We settled on a PHEV a Ford C-Max Energi with 20 miles of battery electric only range. In combination with its 2.0 liter Atkinson Cycle engine could net over 60 mpg in local back and forth driving to town which is 20 miles one way. The way this works is we switch over to EV mode before we get to town, do all our driving around town in EV mode and as much as we can on the return trip home. It turns out so far we are only using from 170 kWh to 200 kWh’s a month for this duty. The 14 gallon gas tank can effectively power us through a whole month only using 13 gallons for approximately 1,100 miles of range if we plug the car in daily. Since we only had a little over three months of data to work with I cannot say with any great certainty what the performance will be over a whole year. From the number crunching I have been able to do so far it looks like we will be able to eliminate the need for 500 gallons of gasoline a year which at 19.6 lbs of CO2 per gallon = 9,800 lbs/2,000 = 4.9 tons of CO2 per year. A before and after posting would look as follows.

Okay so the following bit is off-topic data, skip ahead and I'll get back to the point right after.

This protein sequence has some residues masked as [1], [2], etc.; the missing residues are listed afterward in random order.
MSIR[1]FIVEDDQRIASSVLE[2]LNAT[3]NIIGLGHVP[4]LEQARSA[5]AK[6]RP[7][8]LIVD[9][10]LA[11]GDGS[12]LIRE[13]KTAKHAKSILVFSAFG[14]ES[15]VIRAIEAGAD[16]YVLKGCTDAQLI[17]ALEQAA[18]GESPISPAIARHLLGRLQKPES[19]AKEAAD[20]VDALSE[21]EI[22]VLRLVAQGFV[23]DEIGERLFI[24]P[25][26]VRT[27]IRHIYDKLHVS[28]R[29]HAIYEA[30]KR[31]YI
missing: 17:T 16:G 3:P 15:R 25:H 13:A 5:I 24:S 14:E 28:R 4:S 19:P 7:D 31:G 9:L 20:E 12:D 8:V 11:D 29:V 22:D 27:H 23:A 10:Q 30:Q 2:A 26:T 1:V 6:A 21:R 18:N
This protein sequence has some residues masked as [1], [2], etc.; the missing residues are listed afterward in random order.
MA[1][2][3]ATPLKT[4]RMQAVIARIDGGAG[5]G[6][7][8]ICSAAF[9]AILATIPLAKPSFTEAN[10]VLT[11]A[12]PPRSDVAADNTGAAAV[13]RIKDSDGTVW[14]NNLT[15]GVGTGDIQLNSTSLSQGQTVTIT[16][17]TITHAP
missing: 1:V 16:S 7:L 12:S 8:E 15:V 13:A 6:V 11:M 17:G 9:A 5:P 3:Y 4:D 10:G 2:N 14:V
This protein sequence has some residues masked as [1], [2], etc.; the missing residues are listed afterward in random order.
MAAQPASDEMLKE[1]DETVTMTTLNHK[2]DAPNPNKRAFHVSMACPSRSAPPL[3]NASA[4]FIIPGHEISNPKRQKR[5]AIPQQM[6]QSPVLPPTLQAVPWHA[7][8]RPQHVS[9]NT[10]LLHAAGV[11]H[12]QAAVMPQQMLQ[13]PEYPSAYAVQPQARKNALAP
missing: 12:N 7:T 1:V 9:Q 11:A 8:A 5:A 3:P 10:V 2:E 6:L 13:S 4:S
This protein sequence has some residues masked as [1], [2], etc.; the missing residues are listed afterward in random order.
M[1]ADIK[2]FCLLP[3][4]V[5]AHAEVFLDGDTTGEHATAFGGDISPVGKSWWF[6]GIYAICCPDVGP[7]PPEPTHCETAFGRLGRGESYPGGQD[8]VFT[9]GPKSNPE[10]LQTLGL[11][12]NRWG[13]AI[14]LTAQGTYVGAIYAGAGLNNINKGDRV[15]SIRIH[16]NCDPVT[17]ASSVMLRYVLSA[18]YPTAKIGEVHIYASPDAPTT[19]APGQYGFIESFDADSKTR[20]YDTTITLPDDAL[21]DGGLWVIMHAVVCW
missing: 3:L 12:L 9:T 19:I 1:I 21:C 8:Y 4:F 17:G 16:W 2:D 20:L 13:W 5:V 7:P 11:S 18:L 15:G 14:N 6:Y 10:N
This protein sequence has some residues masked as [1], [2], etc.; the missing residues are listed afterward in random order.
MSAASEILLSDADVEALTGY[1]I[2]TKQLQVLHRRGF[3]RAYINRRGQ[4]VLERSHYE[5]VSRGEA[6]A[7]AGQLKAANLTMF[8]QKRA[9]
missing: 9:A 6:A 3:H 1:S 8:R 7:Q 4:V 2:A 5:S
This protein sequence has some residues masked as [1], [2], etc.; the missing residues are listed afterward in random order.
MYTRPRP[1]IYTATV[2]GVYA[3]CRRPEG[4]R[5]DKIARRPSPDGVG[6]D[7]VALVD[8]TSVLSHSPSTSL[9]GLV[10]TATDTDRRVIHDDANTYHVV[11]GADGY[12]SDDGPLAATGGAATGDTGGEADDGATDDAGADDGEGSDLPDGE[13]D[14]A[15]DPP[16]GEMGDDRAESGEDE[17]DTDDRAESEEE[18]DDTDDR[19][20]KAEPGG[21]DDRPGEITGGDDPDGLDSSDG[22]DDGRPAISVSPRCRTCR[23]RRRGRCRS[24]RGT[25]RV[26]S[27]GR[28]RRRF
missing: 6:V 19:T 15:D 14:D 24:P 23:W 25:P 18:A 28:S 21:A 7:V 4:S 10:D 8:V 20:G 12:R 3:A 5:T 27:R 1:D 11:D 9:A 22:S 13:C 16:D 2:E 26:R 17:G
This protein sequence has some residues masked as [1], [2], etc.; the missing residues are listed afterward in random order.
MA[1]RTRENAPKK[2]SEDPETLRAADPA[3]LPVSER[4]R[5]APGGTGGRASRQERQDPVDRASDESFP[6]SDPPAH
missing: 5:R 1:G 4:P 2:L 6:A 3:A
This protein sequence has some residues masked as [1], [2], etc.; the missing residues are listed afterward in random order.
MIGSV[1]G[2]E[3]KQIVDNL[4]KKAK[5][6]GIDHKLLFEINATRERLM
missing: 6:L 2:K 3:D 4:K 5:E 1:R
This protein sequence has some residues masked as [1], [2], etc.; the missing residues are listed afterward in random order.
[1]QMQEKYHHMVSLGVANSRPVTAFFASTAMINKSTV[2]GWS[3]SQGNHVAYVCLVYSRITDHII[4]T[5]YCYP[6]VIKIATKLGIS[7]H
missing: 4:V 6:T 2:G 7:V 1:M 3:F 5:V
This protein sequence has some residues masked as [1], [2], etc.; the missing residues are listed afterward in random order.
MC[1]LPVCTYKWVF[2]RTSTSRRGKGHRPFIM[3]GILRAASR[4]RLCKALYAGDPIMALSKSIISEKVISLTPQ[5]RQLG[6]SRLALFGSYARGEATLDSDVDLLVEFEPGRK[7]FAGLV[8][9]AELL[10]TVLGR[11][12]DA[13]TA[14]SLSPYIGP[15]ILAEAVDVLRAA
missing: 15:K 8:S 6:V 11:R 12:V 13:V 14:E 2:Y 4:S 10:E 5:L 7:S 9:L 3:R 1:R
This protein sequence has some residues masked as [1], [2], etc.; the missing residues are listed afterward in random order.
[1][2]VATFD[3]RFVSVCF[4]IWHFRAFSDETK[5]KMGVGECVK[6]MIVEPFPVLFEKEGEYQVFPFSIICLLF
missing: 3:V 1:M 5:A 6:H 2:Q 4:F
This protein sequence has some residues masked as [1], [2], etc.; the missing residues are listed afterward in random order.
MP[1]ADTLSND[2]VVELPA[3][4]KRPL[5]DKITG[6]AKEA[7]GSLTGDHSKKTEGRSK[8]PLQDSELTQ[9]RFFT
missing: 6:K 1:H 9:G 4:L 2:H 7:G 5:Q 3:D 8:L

CO2 per year before /Transport 8.258 tons / Propane 1.65 tons / Electricity 10 tons/ = 19.9 tons

CO2 per year after /Transport 3.22 tons/Propane .825 tons / Electricity 0.00 tons/ = 4.04 tons

19.9 tons/4.04 tons = .203 = 1.0 - .797 = .797 x 10 = a 79.7% reduction.

If we add in the 2,800 miles of 5th wheel trailer towing we will do this year plus 600 miles of driving around on vacation without the trailer we end up with the following.

2,600 miles /9.5 mpg = 273 gallons = 5,350.3 lbs /2,000 = 2.675 tons.

400 miles /19 mpg = 21 gallons = 412 lbs / 2,000 = .206 tons + 2.675 = 2.88 tons of CO2.

19.9 tons/4.04 tons + 2.88 tons = 19.9/6.92 tons + .825 tons = 19.9/ 7.744 =.389 =61.1%

As you can see towing a 5th wheel trailer really impacts our CO2 emissions increasing it from nearly an 80% reduction with all our efforts to nearly only a 60% reduction with the extra fuel consumption. The situation is not nearly as bad as it looks as a fair accounting would add the extra 2.88 tons to both sides of the equation. It should look like 22.78/7.744 = 66%. This is still significant, but not nearly as bad.